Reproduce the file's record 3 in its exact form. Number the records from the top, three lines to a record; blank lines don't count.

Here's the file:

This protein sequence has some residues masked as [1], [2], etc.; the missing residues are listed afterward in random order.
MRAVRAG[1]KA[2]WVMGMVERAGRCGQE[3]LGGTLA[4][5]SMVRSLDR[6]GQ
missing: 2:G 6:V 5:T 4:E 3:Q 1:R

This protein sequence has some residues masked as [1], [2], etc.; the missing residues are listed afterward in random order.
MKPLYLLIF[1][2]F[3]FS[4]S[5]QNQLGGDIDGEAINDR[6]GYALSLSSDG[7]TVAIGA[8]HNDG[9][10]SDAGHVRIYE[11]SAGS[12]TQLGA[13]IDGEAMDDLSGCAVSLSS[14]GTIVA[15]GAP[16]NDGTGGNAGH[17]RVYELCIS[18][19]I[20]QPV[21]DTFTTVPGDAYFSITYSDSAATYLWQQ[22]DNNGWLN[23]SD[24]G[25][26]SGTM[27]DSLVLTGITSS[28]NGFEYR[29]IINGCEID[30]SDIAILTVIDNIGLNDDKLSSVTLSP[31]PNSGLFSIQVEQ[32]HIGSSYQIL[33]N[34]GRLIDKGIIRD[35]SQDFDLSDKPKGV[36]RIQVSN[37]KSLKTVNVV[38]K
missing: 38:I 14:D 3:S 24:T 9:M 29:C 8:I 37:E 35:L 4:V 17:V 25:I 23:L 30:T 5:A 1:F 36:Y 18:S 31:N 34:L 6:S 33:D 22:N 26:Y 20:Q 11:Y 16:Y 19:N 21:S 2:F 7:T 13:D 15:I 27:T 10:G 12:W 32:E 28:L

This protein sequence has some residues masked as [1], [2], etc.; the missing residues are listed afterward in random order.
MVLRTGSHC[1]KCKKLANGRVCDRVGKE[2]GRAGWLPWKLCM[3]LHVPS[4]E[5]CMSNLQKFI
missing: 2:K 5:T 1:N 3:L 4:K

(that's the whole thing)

This protein sequence has some residues masked as [1], [2], etc.; the missing residues are listed afterward in random order.
MVLRTGSHC[1]KCKKLANGRVCDRVGKE[2]GRAGWLPWKLCM[3]LHVPS[4]E[5]CMSNLQKFI
missing: 2:K 5:T 1:N 3:L 4:K